Jeff Zimbalist screens film at Tribeca and Cannes, ESPN next; Marlo Poras and Jeff Silva receive LEF funding
In an interview with Linda Hassler in Huffington Post, Jeff Zimbalist (Film & Video Fellow ’05) and Michael Zimbalist discuss how their film The Two Escobars originated not with PBS or HBO (as you might expect with an international documentary), but with ESPN. The sports network invited the brothers to create a film for the 30 for 30 project, which commemorates the network’s 30th anniversary with 30 documentary films about sports. The organizers wanted a South American story and knew of Jeff’s film Favela Rising, about a hip hop movement that counteracts the ravages of drugs and crime in one of Rio de Janeiro’s most violent slums (incidentally, it’s the film that won Jeff a 2005 MCC Artist Fellowship).
Searching for a subject to explore for 30 for 30, the Zimbalists learned about the intriguing overlaps in the lives of Andres Escobar and Pablo Escobar, Colombian soccer star and drug kingpin (respectively). The stories of these two unrelated, unalike men make for a fascinating portrait of the world of Colombian soccer in the 1990s.
The film premiered at the Tribeca Film Festival (where it received great reviews), recently screened at the Cannes International Film Festival, and has its ESPN premiere on June 22, 2010 (the anniversary of a fateful 1994 match between the U.S. and Colombian soccer teams).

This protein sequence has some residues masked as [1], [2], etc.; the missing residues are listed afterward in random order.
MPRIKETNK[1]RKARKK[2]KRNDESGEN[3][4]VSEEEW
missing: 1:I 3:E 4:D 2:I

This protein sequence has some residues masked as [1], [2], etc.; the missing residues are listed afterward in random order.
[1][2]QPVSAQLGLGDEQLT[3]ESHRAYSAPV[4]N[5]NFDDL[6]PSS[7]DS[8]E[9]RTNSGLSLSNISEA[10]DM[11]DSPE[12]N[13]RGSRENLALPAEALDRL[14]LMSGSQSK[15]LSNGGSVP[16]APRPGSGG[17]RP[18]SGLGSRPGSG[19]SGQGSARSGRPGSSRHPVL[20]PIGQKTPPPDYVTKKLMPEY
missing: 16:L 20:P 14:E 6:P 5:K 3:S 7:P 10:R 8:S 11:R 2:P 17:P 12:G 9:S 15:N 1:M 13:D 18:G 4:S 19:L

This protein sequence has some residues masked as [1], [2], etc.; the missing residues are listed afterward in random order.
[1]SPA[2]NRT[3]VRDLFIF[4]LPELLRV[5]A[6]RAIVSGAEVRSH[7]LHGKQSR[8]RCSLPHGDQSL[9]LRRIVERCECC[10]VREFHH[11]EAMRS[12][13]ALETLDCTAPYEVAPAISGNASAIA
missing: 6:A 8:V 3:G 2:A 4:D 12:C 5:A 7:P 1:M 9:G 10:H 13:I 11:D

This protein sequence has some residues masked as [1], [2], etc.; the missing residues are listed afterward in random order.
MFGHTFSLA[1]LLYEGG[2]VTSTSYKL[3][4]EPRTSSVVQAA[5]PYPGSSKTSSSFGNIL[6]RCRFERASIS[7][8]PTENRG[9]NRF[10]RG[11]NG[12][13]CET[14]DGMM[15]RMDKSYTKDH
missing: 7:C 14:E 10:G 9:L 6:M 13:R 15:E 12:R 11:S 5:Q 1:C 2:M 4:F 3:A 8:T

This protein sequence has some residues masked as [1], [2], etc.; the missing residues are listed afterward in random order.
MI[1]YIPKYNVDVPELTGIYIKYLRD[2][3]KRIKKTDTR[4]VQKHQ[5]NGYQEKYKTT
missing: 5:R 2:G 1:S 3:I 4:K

Learn more, and see footage from the film, on its 30 for 30 page.
Congratulations to all filmmakers awarded in the recently announced LEF Foundation Spring 2010 Moving Image grants. $165,000 went to New England documentary filmmakers – including grants to Marlo Poras (Film & Video Fellow ’05) and Jeff Daniel Silva (Film & Video Finalist ’09).
Marlo received an MCC fellowship based on the artistic excellence of her documentary Mai’s America, about a Vietnamese exchange student in rural Mississippi. Marlo later won renown for her documentary Run Granny Run, about nonagenarian Senatorial candidate Doris “Granny D” Haddock. From LEF, she received a $15,000 production grant to work on The Mosuo Sisters, about two sisters who lose their jobs in Beijing and return home to a remote Himalayan village to help keep their family afloat.
Jeff Silva, who co-founded and co-curates the Balagan Film Series, won fellowships from the Somerville Arts Council and the MIT Council for the Arts for his film Balkan Rhapsodies. LEF awarded him a $25,000 post-production grant for his film Ivan and Ivana, about a couple from war-torn Kosovo, now making a life in the US.
Have a doc in the works yourself? The LEF Foundation Moving Image Fund is currently accepting proposals for all projects in pre-production. Deadline is Friday, June 18, 2010 (and that’s an in-hand deadline). You can read more about Moving Image Fund, including guidelines and a full list of awarded artists and projects, at the LEF Foundation website.
Image: still from THE TWO ESCOBARS by Jeff Zimbalist and Michael Zimbalist; video clip from BALKAN RHAPSODIES by Jeff Silva.